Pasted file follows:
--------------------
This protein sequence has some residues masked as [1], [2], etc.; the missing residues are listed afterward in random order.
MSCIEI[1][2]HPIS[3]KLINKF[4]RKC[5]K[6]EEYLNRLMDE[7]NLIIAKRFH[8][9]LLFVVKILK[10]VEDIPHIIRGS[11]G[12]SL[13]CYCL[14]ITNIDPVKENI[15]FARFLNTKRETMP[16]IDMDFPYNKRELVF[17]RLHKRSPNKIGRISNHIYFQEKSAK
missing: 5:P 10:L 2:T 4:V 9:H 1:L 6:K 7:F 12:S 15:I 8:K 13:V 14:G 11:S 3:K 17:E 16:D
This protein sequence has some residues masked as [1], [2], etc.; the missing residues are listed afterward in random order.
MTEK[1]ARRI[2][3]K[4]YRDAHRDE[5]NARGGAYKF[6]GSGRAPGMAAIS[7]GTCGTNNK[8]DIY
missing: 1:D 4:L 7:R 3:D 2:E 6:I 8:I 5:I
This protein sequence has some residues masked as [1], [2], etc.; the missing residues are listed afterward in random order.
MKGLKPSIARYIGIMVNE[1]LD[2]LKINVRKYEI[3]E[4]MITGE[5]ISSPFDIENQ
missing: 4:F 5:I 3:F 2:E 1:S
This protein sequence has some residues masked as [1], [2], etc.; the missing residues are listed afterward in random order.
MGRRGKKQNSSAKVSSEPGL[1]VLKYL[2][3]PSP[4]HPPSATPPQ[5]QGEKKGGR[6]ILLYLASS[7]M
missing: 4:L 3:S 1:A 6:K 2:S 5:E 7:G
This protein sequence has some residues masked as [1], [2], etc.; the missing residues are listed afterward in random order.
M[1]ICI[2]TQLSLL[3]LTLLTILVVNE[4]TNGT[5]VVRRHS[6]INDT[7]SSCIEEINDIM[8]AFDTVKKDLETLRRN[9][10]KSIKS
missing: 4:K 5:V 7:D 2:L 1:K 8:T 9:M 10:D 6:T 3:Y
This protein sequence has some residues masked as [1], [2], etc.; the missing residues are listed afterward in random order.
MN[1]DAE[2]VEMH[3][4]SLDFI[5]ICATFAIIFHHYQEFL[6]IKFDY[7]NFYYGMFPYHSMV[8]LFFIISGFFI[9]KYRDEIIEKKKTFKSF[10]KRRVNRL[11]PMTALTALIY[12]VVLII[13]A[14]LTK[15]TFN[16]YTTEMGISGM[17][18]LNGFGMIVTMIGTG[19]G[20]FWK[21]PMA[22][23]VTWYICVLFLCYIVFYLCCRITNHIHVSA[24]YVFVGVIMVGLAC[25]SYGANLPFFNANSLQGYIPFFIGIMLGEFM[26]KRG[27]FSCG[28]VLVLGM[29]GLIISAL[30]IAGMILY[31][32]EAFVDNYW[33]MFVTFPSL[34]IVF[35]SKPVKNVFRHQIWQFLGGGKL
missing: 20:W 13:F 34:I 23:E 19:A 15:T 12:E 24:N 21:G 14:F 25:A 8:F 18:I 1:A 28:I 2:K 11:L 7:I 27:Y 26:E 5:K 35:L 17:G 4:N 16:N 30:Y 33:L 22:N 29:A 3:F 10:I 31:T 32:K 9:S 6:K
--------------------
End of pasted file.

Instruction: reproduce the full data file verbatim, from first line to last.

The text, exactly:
This protein sequence has some residues masked as [1], [2], etc.; the missing residues are listed afterward in random order.
MSCIEI[1][2]HPIS[3]KLINKF[4]RKC[5]K[6]EEYLNRLMDE[7]NLIIAKRFH[8][9]LLFVVKILK[10]VEDIPHIIRGS[11]G[12]SL[13]CYCL[14]ITNIDPVKENI[15]FARFLNTKRETMP[16]IDMDFPYNKRELVF[17]RLHKRSPNKIGRISNHIYFQEKSAK
missing: 5:P 10:L 2:T 4:V 9:H 1:L 6:K 7:F 12:S 15:I 8:K 13:V 14:G 11:S 3:K 17:E 16:D
This protein sequence has some residues masked as [1], [2], etc.; the missing residues are listed afterward in random order.
MTEK[1]ARRI[2][3]K[4]YRDAHRDE[5]NARGGAYKF[6]GSGRAPGMAAIS[7]GTCGTNNK[8]DIY
missing: 1:D 4:L 7:R 3:D 2:E 6:I 8:I 5:I
This protein sequence has some residues masked as [1], [2], etc.; the missing residues are listed afterward in random order.
MKGLKPSIARYIGIMVNE[1]LD[2]LKINVRKYEI[3]E[4]MITGE[5]ISSPFDIENQ
missing: 4:F 5:I 3:F 2:E 1:S
This protein sequence has some residues masked as [1], [2], etc.; the missing residues are listed afterward in random order.
MGRRGKKQNSSAKVSSEPGL[1]VLKYL[2][3]PSP[4]HPPSATPPQ[5]QGEKKGGR[6]ILLYLASS[7]M
missing: 4:L 3:S 1:A 6:K 2:S 5:E 7:G
This protein sequence has some residues masked as [1], [2], etc.; the missing residues are listed afterward in random order.
M[1]ICI[2]TQLSLL[3]LTLLTILVVNE[4]TNGT[5]VVRRHS[6]INDT[7]SSCIEEINDIM[8]AFDTVKKDLETLRRN[9][10]KSIKS
missing: 4:K 5:V 7:D 2:L 1:K 8:T 9:M 10:D 6:T 3:Y
This protein sequence has some residues masked as [1], [2], etc.; the missing residues are listed afterward in random order.
MN[1]DAE[2]VEMH[3][4]SLDFI[5]ICATFAIIFHHYQEFL[6]IKFDY[7]NFYYGMFPYHSMV[8]LFFIISGFFI[9]KYRDEIIEKKKTFKSF[10]KRRVNRL[11]PMTALTALIY[12]VVLII[13]A[14]LTK[15]TFN[16]YTTEMGISGM[17][18]LNGFGMIVTMIGTG[19]G[20]FWK[21]PMA[22][23]VTWYICVLFLCYIVFYLCCRITNHIHVSA[24]YVFVGVIMVGLAC[25]SYGANLPFFNANSLQGYIPFFIGIMLGEFM[26]KRG[27]FSCG[28]VLVLGM[29]GLIISAL[30]IAGMILY[31][32]EAFVDNYW[33]MFVTFPSL[34]IVF[35]SKPVKNVFRHQIWQFLGGGKL
missing: 20:W 13:F 34:I 23:E 19:A 15:T 12:E 24:N 21:G 14:F 25:A 8:F 18:I 1:A 28:I 2:K 11:L 7:I 27:Y 26:E 5:K 35:L 17:G 4:N 16:N 30:Y 33:L 22:N 29:A 3:F 10:I 31:T 32:K 9:S 6:K